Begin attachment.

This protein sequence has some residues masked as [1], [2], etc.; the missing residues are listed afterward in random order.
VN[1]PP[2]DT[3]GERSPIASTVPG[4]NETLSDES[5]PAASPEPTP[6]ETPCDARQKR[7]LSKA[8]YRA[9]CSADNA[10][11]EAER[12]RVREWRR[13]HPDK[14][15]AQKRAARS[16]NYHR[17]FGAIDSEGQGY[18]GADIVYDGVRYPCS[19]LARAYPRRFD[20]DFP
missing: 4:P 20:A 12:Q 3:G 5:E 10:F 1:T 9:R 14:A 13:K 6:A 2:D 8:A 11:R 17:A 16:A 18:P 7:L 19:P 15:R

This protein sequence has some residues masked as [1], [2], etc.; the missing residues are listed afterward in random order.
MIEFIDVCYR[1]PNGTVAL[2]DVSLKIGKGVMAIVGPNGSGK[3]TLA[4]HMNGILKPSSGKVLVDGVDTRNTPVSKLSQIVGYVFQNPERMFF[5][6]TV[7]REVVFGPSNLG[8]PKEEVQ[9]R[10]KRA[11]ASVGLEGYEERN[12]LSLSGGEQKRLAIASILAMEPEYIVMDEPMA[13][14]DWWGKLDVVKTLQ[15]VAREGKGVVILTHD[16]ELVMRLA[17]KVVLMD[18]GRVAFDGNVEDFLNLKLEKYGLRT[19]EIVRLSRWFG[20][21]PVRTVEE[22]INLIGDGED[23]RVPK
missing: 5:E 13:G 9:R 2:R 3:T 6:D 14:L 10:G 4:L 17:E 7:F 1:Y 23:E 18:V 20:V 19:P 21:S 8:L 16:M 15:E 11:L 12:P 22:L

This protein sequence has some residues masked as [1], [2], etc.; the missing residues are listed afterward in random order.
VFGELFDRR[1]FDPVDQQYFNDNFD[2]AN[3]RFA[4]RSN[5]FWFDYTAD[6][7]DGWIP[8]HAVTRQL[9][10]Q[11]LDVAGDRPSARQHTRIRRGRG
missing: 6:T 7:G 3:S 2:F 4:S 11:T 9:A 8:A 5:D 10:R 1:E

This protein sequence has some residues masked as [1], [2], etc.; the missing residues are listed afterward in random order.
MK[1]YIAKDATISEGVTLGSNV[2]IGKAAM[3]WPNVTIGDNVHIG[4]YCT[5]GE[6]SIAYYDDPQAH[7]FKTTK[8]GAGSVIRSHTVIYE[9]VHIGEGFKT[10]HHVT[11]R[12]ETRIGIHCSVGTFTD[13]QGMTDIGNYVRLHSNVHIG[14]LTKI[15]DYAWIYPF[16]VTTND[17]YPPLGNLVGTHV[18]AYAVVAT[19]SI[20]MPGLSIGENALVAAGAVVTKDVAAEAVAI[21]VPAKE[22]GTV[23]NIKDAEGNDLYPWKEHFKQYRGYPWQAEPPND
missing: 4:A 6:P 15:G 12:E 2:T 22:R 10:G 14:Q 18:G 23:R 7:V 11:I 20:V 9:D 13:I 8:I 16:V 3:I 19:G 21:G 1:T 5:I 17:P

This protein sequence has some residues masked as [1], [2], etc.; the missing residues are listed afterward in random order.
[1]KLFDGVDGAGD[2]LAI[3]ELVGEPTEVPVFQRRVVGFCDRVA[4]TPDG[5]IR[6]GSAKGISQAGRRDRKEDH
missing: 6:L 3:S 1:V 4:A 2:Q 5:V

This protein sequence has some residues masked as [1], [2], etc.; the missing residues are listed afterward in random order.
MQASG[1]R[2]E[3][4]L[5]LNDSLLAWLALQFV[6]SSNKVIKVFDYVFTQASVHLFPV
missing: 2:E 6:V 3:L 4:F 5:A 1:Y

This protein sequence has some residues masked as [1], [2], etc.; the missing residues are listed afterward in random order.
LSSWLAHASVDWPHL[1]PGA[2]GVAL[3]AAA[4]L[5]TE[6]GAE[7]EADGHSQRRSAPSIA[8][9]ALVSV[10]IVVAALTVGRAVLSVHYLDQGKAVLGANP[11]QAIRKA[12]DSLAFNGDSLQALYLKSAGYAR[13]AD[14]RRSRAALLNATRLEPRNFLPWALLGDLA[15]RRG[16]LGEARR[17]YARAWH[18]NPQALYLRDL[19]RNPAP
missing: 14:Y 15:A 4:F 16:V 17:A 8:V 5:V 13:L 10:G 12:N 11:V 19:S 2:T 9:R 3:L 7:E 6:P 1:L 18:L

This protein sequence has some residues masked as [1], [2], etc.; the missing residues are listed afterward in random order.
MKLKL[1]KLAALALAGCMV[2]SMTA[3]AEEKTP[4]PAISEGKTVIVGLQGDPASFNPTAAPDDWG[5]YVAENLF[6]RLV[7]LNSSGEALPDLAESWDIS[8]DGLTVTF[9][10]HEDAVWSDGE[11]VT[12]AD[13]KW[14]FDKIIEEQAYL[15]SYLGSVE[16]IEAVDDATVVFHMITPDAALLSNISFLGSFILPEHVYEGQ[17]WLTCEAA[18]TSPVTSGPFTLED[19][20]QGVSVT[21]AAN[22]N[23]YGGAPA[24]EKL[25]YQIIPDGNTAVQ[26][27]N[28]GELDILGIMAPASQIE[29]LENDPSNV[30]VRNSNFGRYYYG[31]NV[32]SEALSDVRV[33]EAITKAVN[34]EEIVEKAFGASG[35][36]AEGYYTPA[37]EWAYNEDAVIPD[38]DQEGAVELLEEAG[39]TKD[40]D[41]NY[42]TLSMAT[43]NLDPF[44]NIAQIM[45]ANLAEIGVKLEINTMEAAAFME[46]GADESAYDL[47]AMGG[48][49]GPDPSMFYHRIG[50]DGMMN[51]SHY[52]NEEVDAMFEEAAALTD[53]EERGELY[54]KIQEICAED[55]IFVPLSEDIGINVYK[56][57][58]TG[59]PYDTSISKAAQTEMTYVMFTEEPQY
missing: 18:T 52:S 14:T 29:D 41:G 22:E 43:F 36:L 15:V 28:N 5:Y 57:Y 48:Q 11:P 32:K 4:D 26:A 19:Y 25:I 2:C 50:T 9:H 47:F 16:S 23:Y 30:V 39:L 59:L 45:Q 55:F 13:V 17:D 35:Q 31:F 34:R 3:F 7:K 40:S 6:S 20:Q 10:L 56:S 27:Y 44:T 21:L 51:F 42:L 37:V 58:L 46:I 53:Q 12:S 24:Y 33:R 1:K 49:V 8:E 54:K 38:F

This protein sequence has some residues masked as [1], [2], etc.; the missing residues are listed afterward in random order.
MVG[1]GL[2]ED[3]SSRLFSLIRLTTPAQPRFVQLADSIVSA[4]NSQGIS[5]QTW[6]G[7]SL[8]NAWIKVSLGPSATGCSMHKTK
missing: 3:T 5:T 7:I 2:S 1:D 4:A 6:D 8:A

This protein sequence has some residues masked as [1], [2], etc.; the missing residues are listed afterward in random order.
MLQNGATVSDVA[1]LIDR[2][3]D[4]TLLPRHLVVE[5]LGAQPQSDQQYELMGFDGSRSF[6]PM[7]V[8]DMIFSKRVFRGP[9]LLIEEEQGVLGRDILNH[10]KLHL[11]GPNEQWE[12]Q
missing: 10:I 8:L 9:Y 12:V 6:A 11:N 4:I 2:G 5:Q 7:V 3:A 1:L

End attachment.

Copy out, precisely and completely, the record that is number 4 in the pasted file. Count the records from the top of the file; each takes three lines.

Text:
This protein sequence has some residues masked as [1], [2], etc.; the missing residues are listed afterward in random order.
MK[1]YIAKDATISEGVTLGSNV[2]IGKAAM[3]WPNVTIGDNVHIG[4]YCT[5]GE[6]SIAYYDDPQAH[7]FKTTK[8]GAGSVIRSHTVIYE[9]VHIGEGFKT[10]HHVT[11]R[12]ETRIGIHCSVGTFTD[13]QGMTDIGNYVRLHSNVHIG[14]LTKI[15]DYAWIYPF[16]VTTND[17]YPPLGNLVGTHV[18]AYAVVAT[19]SI[20]MPGLSIGENALVAAGAVVTKDVAAEAVAI[21]VPAKE[22]GTV[23]NIKDAEGNDLYPWKEHFKQYRGYPWQAEPPND
missing: 4:A 6:P 15:G 12:E 2:T 22:R 10:G 14:Q 18:G 23:R 7:V 11:I 20:V 9:D 13:I 8:I 16:V 3:I 19:G 21:G 1:T 5:I 17:P